Contract Decisions: The Data-driven Approach
 Jana Landreth Greg ThomsonIn making the decision to take or pass on a new hospital contract, radiology groups often let emotion supersede reason, Jana Landreth, CPA, director of practice management at Medical Management Professionals, Inc (MMP), Atlanta, Georgia, explains. “The factor that most often challenges these decisions is emotion,” she says. “It manifests itself as the desire to grow, without accounting for what is feasible—or the inverse, the fear of growing, when it is what your practice needs.” Landreth recommends, instead, that practices take a data-driven approach to business decision making, and she outlined best practices for doing so in a recent webinar, Smart Practice Decisions Begin With Data Integration. “Physicians had to make decisions based on emotion, in the past, because the technology that produces the numbers we crunch just was not available,” she says. “Emotional considerations are important, but using data also creates a common platform for communicating. Generally speaking, groups are becoming more open to this kind of data-driven approach. Some are craving it.” Pulling the Right Data A group should begin by determining what its priorities are for the prospective contract: How does the group hope that the contract will affect its business? “When 10 physicians must make a business decision in a short period of time, you can separate their priorities into what is necessary and what would be nice,” Landreth says. “If groups do not recognize the difference between what they have to have and what’s nice to have, they risk leaving a lot on the table. Knowing their priorities makes them more focused in their decision making and makes communication easier.”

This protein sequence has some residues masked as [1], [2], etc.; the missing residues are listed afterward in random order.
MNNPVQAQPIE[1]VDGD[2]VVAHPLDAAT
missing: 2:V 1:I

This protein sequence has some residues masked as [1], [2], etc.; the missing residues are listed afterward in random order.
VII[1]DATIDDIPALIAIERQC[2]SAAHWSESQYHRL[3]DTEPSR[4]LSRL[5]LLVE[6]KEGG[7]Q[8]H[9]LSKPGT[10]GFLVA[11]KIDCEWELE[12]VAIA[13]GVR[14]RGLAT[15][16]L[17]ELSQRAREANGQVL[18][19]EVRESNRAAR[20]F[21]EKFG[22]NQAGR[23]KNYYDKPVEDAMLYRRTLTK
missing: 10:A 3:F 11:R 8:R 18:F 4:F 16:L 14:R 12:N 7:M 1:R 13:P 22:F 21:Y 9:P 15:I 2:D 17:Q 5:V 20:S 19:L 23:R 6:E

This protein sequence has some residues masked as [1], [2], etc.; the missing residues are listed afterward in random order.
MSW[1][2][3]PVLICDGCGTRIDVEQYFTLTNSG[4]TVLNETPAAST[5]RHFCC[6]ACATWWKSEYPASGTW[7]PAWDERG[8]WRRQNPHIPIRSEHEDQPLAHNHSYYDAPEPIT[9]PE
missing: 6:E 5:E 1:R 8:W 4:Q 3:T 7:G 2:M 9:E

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Greg Thomson, CPA, executive vice president of practice management for MMP, adds that having the data necessary to make the decision ready to go, at any time, hastens the decision-making process by making stakeholders aware of the group’s needs at all times. “These data could have been reviewed in the past, and if they had been, the discussion would have been much quicker,” he says. “The decision makers share a common platform and understanding of what the business needs to grow.” Landreth says that practices should consider such issues as contract restrictions, the strength of their relationships with other hospitals, their ability to maintain patient satisfaction, and whether they will be able to staff appropriately; she recommends that they have at their fingertips, among other figures, current and projected total CPT® code volume, by payor; work RVU volume and total RVU volume, by payor; and trend information on work RVUs per physician—to illuminate whether the group can handle more work. She emphasizes, in particular, the importance of looking at the practice’s (and the prospective hospital’s) current volumes by CPT code, not just by modality or in total. “You have to make so many assumptions the physicians may not be aware of when you only look at CPT volume by modality,” she says. “If I only know how many CT exams are performed at this hospital—without considering which CT exams—I am making assumptions that could mean the difference between breaking even and profitability in this marketplace. Breaking down the studies to this level of detail will become even more important with the reimbursement cuts we anticipate next year.” She adds that having the data by CPT code also has an impact on recruiting: “Perhaps there are procedures your practice does not perform and should consider, when evaluating the cost and ability to staff the new site,” she says. Thomson notes that in anticipating the future caseload from a hospital, it is important for groups to perform their own revenue calculations, rather than taking hospitals’ estimates of potential revenue at their word. “Those numbers will get you in the ballpark, but they are not definitive,” he says. “Looking at the old numbers in a static way is never right. We have to look at how we would run the contract, how we would staff, and what our business would look like.” Leveraging the Numbers In the webinar, Landreth used anonymized samples of these data to demonstrate how a practice could compare the potential profitability of two prospective hospital contracts, enabling the group to make the decision based on a solid financial foundation. “A decision like taking on a new hospital contract brings in so many elements of your practice—billing, finances, contracts, relationships, clinical staffing, and logistics,” she says. “The more components you bring into consideration, the more reliable your analysis will be.” Throughout this process, Landreth says, practices should exercise caution by considering the prospective new business not merely as an addition to their existing portfolios, but also as stand-alone business. “I evaluate more hospital contracts that are not in a group’s best interest than those that are,” she says. “When you look at the business as standing alone, you may see why the contract is up for grabs—there may be something in that environment that is challenging for a radiology practice, like the absence of a stipend, the inability of a small number of physicians to cover call, or the modality or payor mix at that organization.” She adds that your billing might be more or less robust than the previous group’s, which could also skew the numbers. Charting the data in this way can provide grounds for a more enlightened negotiation with the organization in question. “Often, you see what would have to happen to make this contract profitable for you, and you are more confident when you enter the discussion with that information,” Landreth says. Thomson and Landreth conclude that in the end, the data-driven approach empowers true communication between the group’s stakeholders, as they go about making a critical business decision. “What administrators feel is that they finally have a method by which to evaluate this, rather than going based on their gut,” Thomson says. “They are appreciative of a structured way to go about making this decision: In a group of any size, you will have those in favor of something and those who are opposed, and someone has to make the final call.” Landreth adds, “Data are your tools as a decision maker for a radiology practice, and it is important to use them as just that.” Cat Vasko is editor of and associate editor of Radiology Business Journal.